NASA plans to pause most of its robotic Mars exploration efforts in October for safety reasons associated with the Red Planet's position in space.
On Oct. 7, Mars will reach a position in its orbit called solar conjunction, which happens every two years when the planet moves behind the sun from Earth's perspective. The sun's hot outer atmosphere, or corona, lying in the line of sight, may disrupt interplanetary communications, NASA noted.
"That could corrupt commands and result in unexpected behavior from our deep space explorers," NASA said in a statement, referring to its three orbiters, two rovers, one lander and one helicopter all doing operations from the Red Planet. Solar conjunction will also affect other missions at Mars from Europe, China and India, although those agencies haven't yet detailed their plans for the conjunction period.
Most NASA missions will stop sending commands and raw images between Oct. 2 and Oct. 16, although the timing will vary by a day or two in some cases, the agency said. In the meantime, NASA said it will task its various robots with "homework" that they can perform safely by themselves while communications are down.
● NASA's Perseverance rover, which landed in February, will perform weather measurements, look for any dust devils passing by (without moving its cameras), run radar experiments and listen for environmental sounds with its microphone. The Twitter account for Perseverance recently said the rover is looking for a good "parking spot" to wait out the dark communications period, but added there are lots of options to choose from. On Tuesday (Sept. 28), Perseverance's Twitter said it was ready. "I'm parked in a sweet spot between dunes and a rock outcrop," the rover's account tweeted.
● The Ingenuity Mars helicopter has been performing daring, long flights in recent weeks, although that work is on pause while NASA figures out how to fly safely during normal seasonal thinning of the Martian atmosphere. The agency hasn't disclosed the next flight date and it may be that Ingenuity will wait out the communications pause, as NASA said the helicopter will stay parked 575 feet (175 meters) away from Perseverance and send weekly status updates to the rover.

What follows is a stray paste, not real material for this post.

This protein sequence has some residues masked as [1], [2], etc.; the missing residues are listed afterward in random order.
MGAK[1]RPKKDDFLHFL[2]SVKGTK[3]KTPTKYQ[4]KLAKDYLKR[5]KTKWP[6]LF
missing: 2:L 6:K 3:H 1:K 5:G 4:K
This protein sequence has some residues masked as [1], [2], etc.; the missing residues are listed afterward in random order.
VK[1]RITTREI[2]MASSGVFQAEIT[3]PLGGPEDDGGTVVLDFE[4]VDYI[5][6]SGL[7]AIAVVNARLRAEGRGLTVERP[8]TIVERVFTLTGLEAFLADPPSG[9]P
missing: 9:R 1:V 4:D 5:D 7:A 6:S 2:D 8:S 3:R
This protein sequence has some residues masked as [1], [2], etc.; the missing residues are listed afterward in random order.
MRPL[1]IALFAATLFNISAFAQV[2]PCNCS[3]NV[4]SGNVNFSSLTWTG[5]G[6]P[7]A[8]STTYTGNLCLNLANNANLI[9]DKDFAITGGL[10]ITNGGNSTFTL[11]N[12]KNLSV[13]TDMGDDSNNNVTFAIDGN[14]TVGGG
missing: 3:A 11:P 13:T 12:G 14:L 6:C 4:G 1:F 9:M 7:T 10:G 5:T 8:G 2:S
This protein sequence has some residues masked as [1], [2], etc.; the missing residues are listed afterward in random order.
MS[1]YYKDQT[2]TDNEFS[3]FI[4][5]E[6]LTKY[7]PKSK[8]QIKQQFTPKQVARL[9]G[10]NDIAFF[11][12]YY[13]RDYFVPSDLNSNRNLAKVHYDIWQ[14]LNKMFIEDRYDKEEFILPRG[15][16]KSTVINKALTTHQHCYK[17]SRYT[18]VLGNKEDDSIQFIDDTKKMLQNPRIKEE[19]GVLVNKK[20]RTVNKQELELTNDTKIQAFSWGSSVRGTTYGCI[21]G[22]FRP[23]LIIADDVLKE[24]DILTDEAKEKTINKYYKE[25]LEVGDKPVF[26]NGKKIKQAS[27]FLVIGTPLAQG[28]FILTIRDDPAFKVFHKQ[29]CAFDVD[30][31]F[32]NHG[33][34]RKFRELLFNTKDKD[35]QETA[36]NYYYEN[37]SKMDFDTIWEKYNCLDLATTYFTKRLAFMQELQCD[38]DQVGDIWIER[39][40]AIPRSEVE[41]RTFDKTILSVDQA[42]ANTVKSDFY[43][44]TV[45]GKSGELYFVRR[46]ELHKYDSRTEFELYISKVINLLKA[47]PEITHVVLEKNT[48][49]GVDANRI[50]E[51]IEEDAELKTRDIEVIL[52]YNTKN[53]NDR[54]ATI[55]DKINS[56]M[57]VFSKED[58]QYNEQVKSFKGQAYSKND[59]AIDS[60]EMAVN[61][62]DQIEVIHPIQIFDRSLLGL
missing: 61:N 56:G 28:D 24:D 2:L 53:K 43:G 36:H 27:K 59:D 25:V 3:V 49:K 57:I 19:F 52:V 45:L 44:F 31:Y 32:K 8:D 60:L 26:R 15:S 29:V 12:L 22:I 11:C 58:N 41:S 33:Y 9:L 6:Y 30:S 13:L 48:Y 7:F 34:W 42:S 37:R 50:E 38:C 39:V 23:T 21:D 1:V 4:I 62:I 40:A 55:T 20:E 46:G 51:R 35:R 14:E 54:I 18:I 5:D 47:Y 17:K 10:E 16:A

● The Curiosity rover, which has been working on Mars since 2012, will do measurements of the weather and radiation, and also keep an eye out for dust devils. The mission is a veteran of several past solar conjunctions and hasn't faced any major issues.
● NASA's three long-running orbiters, all veterans of past conjunctions — Odyssey, Mars Reconnaissance Orbiter (MRO) and the Mars Atmosphere and Volatile Evolution Mission (MAVEN) — will send status updates from the Martian surface missions back to Earth. They will also do science observations on their own, to send back to Earth when the planetary alignment is more favorable.
Once solar conjunction passes, engineers plan to download the information for about a week using NASA's Deep Space Network, a system of radio antennas across Earth that listen in on deep space missions.
"If the teams monitoring these missions determine any of the collected science data has been corrupted, they can usually have that data retransmitted," NASA said in the statement. Normal spacecraft operations will happen again once that data collection process is complete.
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Elizabeth Howell (she/her), Ph.D., is a staff writer in the spaceflight channel since 2022 covering diversity, education and gaming as well. She was contributing writer for Space.com for 10 years before joining full-time. Elizabeth's reporting includes multiple exclusives with the White House and Office of the Vice-President of the United States, an exclusive conversation with aspiring space tourist (and NSYNC bassist) Lance Bass, speaking several times with the International Space Station, witnessing five human spaceflight launches on two continents, flying parabolic, working inside a spacesuit, and participating in a simulated Mars mission. Her latest book, "Why Am I Taller?", is co-written with astronaut Dave Williams. Elizabeth holds a Ph.D. and M.Sc. in Space Studies from the University of North Dakota, a Bachelor of Journalism from Canada's Carleton University and a Bachelor of History from Canada's Athabasca University. Elizabeth is also a post-secondary instructor in communications and science at several institutions since 2015; her experience includes developing and teaching an astronomy course at Canada's Algonquin College (with Indigenous content as well) to more than 1,000 students since 2020. Elizabeth first got interested in space after watching the movie Apollo 13 in 1996, and still wants to be an astronaut someday. Mastodon: https://qoto.org/@howellspace